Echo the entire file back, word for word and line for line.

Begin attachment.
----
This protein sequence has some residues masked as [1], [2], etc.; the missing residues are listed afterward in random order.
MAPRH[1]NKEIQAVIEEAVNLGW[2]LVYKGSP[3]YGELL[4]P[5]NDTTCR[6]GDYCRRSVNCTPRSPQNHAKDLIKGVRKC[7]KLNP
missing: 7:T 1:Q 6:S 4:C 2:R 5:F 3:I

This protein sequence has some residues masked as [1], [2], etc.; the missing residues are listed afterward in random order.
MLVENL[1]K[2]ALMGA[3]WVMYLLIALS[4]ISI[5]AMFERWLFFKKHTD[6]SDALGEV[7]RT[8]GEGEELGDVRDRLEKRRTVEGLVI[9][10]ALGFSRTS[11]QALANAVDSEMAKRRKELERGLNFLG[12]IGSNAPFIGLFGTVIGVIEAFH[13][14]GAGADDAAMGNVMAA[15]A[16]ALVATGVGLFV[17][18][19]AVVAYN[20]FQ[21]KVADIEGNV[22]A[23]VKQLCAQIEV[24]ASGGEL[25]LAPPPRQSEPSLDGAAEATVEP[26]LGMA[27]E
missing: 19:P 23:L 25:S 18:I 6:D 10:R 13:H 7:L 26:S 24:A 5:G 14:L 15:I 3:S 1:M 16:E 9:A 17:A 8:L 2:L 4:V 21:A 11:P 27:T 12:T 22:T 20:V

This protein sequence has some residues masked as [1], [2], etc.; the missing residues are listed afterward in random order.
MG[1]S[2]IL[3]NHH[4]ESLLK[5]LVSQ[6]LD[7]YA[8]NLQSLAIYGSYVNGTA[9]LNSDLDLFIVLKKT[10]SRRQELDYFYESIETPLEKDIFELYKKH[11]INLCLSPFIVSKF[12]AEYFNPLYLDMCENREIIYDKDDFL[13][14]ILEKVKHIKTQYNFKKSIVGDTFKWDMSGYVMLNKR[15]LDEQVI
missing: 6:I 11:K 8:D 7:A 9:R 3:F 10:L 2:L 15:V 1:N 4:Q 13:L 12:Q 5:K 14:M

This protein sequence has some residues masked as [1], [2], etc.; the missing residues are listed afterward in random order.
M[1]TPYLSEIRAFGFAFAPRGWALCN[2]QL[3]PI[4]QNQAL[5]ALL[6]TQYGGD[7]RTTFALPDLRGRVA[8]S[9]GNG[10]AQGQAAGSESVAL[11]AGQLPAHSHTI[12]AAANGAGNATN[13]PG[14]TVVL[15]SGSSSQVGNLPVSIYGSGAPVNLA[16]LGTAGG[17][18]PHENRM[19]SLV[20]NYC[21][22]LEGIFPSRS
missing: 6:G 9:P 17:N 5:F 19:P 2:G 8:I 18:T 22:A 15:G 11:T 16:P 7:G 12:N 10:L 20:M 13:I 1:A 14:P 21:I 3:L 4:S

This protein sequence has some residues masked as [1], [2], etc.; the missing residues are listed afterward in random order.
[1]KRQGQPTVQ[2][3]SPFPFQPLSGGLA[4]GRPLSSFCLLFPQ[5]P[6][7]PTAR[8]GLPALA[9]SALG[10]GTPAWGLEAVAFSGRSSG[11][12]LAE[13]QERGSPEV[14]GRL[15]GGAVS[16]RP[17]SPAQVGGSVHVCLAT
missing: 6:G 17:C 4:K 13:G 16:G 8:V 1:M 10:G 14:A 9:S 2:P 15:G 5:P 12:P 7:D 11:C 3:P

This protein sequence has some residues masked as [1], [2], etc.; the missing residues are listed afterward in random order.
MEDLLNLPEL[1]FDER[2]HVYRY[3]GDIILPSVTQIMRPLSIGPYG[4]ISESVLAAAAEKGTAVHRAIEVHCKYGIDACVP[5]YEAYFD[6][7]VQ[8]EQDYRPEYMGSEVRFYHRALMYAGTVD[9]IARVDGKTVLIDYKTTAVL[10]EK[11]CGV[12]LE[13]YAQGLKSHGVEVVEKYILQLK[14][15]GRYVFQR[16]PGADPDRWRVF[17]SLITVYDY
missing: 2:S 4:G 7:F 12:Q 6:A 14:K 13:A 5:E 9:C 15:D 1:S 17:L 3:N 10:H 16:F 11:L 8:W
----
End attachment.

This protein sequence has some residues masked as [1], [2], etc.; the missing residues are listed afterward in random order.
MAPRH[1]NKEIQAVIEEAVNLGW[2]LVYKGSP[3]YGELL[4]P[5]NDTTCR[6]GDYCRRSVNCTPRSPQNHAKDLIKGVRKC[7]KLNP
missing: 7:T 1:Q 6:S 4:C 2:R 5:F 3:I

This protein sequence has some residues masked as [1], [2], etc.; the missing residues are listed afterward in random order.
MLVENL[1]K[2]ALMGA[3]WVMYLLIALS[4]ISI[5]AMFERWLFFKKHTD[6]SDALGEV[7]RT[8]GEGEELGDVRDRLEKRRTVEGLVI[9][10]ALGFSRTS[11]QALANAVDSEMAKRRKELERGLNFLG[12]IGSNAPFIGLFGTVIGVIEAFH[13][14]GAGADDAAMGNVMAA[15]A[16]ALVATGVGLFV[17][18][19]AVVAYN[20]FQ[21]KVADIEGNV[22]A[23]VKQLCAQIEV[24]ASGGEL[25]LAPPPRQSEPSLDGAAEATVEP[26]LGMA[27]E
missing: 19:P 23:L 25:S 18:I 6:D 10:R 13:H 7:L 26:S 24:A 5:G 14:L 15:I 3:S 1:M 16:E 9:A 17:A 8:L 2:L 4:V 21:A 11:P 27:T 12:T 22:T 20:V

This protein sequence has some residues masked as [1], [2], etc.; the missing residues are listed afterward in random order.
MG[1]S[2]IL[3]NHH[4]ESLLK[5]LVSQ[6]LD[7]YA[8]NLQSLAIYGSYVNGTA[9]LNSDLDLFIVLKKT[10]SRRQELDYFYESIETPLEKDIFELYKKH[11]INLCLSPFIVSKF[12]AEYFNPLYLDMCENREIIYDKDDFL[13][14]ILEKVKHIKTQYNFKKSIVGDTFKWDMSGYVMLNKR[15]LDEQVI
missing: 6:I 11:K 8:D 7:A 9:R 3:F 10:L 2:L 15:V 1:N 4:Q 13:L 12:Q 5:K 14:M

This protein sequence has some residues masked as [1], [2], etc.; the missing residues are listed afterward in random order.
M[1]TPYLSEIRAFGFAFAPRGWALCN[2]QL[3]PI[4]QNQAL[5]ALL[6]TQYGGD[7]RTTFALPDLRGRVA[8]S[9]GNG[10]AQGQAAGSESVAL[11]AGQLPAHSHTI[12]AAANGAGNATN[13]PG[14]TVVL[15]SGSSSQVGNLPVSIYGSGAPVNLA[16]LGTAGG[17][18]PHENRM[19]SLV[20]NYC[21][22]LEGIFPSRS
missing: 6:G 9:P 17:N 5:F 19:P 2:G 8:I 18:T 22:A 15:G 11:T 16:P 7:G 12:N 10:L 20:M 13:I 1:A 14:P 21:I 3:L 4:S

This protein sequence has some residues masked as [1], [2], etc.; the missing residues are listed afterward in random order.
[1]KRQGQPTVQ[2][3]SPFPFQPLSGGLA[4]GRPLSSFCLLFPQ[5]P[6][7]PTAR[8]GLPALA[9]SALG[10]GTPAWGLEAVAFSGRSSG[11][12]LAE[13]QERGSPEV[14]GRL[15]GGAVS[16]RP[17]SPAQVGGSVHVCLAT
missing: 6:G 17:C 4:K 13:G 16:G 8:V 1:M 10:G 14:A 9:S 2:P 15:G 5:P 12:P 7:D 11:C 3:P

This protein sequence has some residues masked as [1], [2], etc.; the missing residues are listed afterward in random order.
MEDLLNLPEL[1]FDER[2]HVYRY[3]GDIILPSVTQIMRPLSIGPYG[4]ISESVLAAAAEKGTAVHRAIEVHCKYGIDACVP[5]YEAYFD[6][7]VQ[8]EQDYRPEYMGSEVRFYHRALMYAGTVD[9]IARVDGKTVLIDYKTTAVL[10]EK[11]CGV[12]LE[13]YAQGLKSHGVEVVEKYILQLK[14][15]GRYVFQR[16]PGADPDRWRVF[17]SLITVYDY
missing: 2:S 4:G 7:F 12:Q 6:A 14:K 13:A 5:E 9:C 15:D 1:S 17:L 3:N 10:H 16:F 11:L 8:W